It is even rumoured that a significant number of staff members voluntarily tattooed themselves with the company motto ‘LHi ‘till I die’. Never a better indication of their unbending dedication to this fast growing and dynamic company (author: although Tom remained silent on that point when we asked).
Tom says the company has matured significantly since those heady days, although it continues to expand and thrive, providing exceptional opportunities for its employees.
The secret to making a fortune in business
It’s over 20 years since Tom created LHi Group and the company now boasts 450 employees and operates across the US, Europe and the UK.
The hard work paid off for Tom. He recently sold the business to an employee ownership trust for a figure reported to be in the region of £100m, with the target of a second sale of £200m.
When asked what the secret to his success is, Tom said:
“My secret was to always be the dumbest guy in the boardroom.
“That may sound strange, but it means surrounding yourself with extremely bright and driven people who know more than you do. Too many bosses are ego driven and like to call the shots, but quite often they are covering up their own insecurities.
“Be humble and accept that you can’t possibly know everything. A good boss can recognise his own weaknesses. More importantly he can spot talent in other people and utilise that talent to its full potential and create a vision that all staff are driving towards.
“I believe that the most important skill I possess is spotting talent. The recruitment industry is obviously perfect to make the most of that skill. However, in every business, good recruitment is vital for success, it’s a skill that I bring to any company I advise now.”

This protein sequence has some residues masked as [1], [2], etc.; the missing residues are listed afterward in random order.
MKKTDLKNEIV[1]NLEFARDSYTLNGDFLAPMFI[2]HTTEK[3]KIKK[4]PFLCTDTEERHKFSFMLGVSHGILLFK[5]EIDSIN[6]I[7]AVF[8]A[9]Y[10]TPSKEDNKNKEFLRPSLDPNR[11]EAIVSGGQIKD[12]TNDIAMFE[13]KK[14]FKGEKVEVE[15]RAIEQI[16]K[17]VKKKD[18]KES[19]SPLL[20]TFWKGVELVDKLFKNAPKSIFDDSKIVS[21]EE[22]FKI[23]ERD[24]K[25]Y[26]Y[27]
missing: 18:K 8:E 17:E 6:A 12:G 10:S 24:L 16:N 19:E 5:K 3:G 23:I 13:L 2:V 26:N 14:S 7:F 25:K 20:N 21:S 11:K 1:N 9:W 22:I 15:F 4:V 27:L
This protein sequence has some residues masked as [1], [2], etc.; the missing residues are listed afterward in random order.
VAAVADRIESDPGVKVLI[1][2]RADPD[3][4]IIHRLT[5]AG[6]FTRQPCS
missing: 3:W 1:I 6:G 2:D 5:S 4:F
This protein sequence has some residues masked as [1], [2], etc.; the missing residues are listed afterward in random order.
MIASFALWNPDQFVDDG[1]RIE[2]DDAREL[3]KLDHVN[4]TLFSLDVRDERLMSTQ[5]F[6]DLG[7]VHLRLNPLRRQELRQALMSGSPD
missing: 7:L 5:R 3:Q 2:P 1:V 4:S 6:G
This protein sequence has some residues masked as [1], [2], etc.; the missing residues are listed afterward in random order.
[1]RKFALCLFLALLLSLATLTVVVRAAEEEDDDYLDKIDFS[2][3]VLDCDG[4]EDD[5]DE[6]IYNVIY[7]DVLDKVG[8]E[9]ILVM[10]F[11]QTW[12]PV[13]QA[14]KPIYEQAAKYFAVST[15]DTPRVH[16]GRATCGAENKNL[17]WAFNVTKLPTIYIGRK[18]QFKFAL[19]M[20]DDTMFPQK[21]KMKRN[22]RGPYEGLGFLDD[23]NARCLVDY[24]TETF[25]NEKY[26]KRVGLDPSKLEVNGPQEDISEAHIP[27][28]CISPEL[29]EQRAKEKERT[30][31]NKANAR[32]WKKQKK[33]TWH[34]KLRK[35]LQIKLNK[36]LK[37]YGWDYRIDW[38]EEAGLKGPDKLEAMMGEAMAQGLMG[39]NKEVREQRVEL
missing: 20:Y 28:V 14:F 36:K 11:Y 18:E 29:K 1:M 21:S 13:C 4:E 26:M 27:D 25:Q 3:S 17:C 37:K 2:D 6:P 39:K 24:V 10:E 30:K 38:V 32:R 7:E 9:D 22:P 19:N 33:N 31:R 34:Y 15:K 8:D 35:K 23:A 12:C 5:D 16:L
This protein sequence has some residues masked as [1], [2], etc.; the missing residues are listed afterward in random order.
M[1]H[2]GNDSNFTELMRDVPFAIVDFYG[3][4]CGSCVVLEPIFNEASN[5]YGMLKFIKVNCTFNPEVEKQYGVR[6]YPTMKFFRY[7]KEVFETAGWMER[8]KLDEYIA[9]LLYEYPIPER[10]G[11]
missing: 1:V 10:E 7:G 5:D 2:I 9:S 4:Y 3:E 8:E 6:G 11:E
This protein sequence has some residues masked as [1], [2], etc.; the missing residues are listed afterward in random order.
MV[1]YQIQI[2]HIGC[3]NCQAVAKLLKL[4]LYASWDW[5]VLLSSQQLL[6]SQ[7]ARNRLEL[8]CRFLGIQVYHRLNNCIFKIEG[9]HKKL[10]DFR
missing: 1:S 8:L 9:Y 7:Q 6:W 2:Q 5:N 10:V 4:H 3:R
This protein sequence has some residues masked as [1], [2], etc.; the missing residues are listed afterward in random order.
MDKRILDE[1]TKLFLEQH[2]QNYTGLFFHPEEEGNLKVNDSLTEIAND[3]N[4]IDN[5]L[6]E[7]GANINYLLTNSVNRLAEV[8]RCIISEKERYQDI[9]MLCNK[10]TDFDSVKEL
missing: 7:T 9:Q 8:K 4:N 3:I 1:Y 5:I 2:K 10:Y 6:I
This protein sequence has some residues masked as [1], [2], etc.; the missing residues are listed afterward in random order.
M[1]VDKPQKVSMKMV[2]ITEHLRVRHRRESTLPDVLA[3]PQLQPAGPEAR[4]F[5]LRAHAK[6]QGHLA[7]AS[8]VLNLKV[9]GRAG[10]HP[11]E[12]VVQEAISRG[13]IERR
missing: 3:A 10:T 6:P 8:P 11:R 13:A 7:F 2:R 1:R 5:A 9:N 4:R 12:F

“I definitely achieved my goal at LHi Group of being the dumbest guy on the board. I surrounded myself by a team of exceptionally bright and talented individuals. In turn, they drove the business forward and carried out my vision. All CEOs must adopt this approach, or else see themselves held back by their own ego.”
Tom Glanfield board advisor
Since selling the majority share of LHi Group, Tom is now putting his business guru status to good use and sharing his expertise as a business consultant via https://TEGCap.com. He’s already been helping a number of fast-growing businesses, particularly around how to scale, structure and sell their businesses.
Tom adds “I love working with business owners to help them achieve success and be really hands on with them in making things happen through my consulting business TEGCap.com.”
“My own business story may look like one of unbridled success on the face of it, but believe me, there were many important lessons learned along the way. I hope to be able to save businesses a huge amount of time and money by sharing best practices, as well as how to avoid common mistakes.”
If you would like to learn more about Tom Glanfield’s board advisory and business consulting service, you can find more information at TEGCap.com.